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The Sensational Trial Which Revealed Nigella Lawson's Cocaine Past Has Ended Badly For TV Chef

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Sisters Elisabetta and Francesca Grillo, the former personal assistants to Charles Saatchi and his ex-wife Nigella Lawson, have been cleared of fraud.

The jury at Isleworth Crown Court, west London, found the Italian pair not guilty of a single count of fraud each.

It was alleged that between January 1, 2008, and December 31, 2012, the women committed fraud by abusing their positions as PAs, using a company credit card for personal gain - and were accused of spending more than £685,000 on themselves.

Nigella Lawson said she was "disappointed but unsurprised" by the decision.

"Over the three week trial the jury was faced with a ridiculous sideshow of false allegations about drug use which made focus on the actual criminal trial impossible," she said.

Scotland Yard has said it will not investigate claims that emerged during the trial that Nigella took cocaine, but will review the decision if new evidence comes to light.

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Elisabetta, 41, sometimes referred to in court as Lisa, and Francesca, 35, both of Kensington Gardens Square, Bayswater, west London, had been accused of living the "high life".

The court heard they used credit cards loaned to them by the TV cook and her ex-husband Mr Saatchi to buy designer goods from Louis Vuitton, Christian Dior and Vivienne Westwood.

Francesca was accused of spending the largest amount on herself - a sum of £580,000.

But the sisters insisted all of their purchases had been authorised.

And in a sensational twist their defence lawyers introduced allegations of drug-taking by Ms Lawson and marital strife involving the celebrity couple.

It was claimed by the defence that there was a culture of secrecy within the high-profile couple's marriage and that the Grillo sisters were aware of Ms Lawson's alleged drug use, while Mr Saatchi was not.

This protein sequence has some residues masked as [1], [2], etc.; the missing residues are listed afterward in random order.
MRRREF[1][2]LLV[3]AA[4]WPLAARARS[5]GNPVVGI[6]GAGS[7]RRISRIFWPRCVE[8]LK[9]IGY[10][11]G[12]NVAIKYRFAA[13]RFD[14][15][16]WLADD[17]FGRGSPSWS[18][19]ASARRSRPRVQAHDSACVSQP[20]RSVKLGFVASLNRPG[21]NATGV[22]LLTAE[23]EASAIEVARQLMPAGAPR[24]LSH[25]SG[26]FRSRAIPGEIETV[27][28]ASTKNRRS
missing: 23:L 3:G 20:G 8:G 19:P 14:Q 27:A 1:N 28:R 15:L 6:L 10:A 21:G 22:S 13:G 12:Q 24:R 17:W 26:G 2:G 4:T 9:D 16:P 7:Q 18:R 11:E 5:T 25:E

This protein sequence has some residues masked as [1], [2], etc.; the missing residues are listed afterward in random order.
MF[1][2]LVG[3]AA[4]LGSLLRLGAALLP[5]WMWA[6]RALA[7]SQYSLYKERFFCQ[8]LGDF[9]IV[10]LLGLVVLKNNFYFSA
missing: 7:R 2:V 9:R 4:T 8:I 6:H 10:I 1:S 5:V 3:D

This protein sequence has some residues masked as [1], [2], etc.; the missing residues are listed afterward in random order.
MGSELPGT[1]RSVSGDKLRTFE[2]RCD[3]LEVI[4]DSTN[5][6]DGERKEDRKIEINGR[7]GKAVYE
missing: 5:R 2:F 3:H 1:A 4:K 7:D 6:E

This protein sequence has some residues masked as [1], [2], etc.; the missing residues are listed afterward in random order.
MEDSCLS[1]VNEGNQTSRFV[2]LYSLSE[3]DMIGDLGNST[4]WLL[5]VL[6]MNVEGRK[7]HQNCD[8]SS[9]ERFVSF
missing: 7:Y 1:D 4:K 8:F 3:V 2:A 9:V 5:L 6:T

The defence claimed that Elisabetta's knowledge of Ms Lawson's supposed drug use materially affected the TV cook's attitude towards her spending.

After the three-week trial, the jury of seven men and five women rejected the prosecution's claims that the purchases on the cards had been unauthorised.

The jurors had been deliberating for nearly nine hours, having been sent out at 10.20am yesterday.

Neither defendant was in court to hear the verdicts but there was a cry of "yes" from someone in the public gallery.

Elisabetta, who was rushed to hospital last night when she stopped breathing following a panic attack, was with her sister in another room in the court, after Elisabetta collapsed again this morning as she arrived at the building.

After hearing the verdicts, Francesca could be seen smiling and talking excitedly in Italian on her phone as she was being hugged by a supporter. Anthony Metzer QC, representing Elisabetta, said his client was "relieved" and "crying her eyes out".

Mr Metzer and Karina Arden, Francesca's barrister, turned to each other a few moments after the verdicts were delivered and smiled.

When the judge left the court, they hugged members of the defence team, one of whom was crying what appeared to be tears of joy and relief.

Mr Metzer said he was "incredibly thrilled and delighted for both of them", and said he wanted to thank the jury for their attention during the trial.

He added: "I'm a bit lost for words." He said it had been a "stressful case" and said the "medical issues" in relation to Elisabetta made it even harder.

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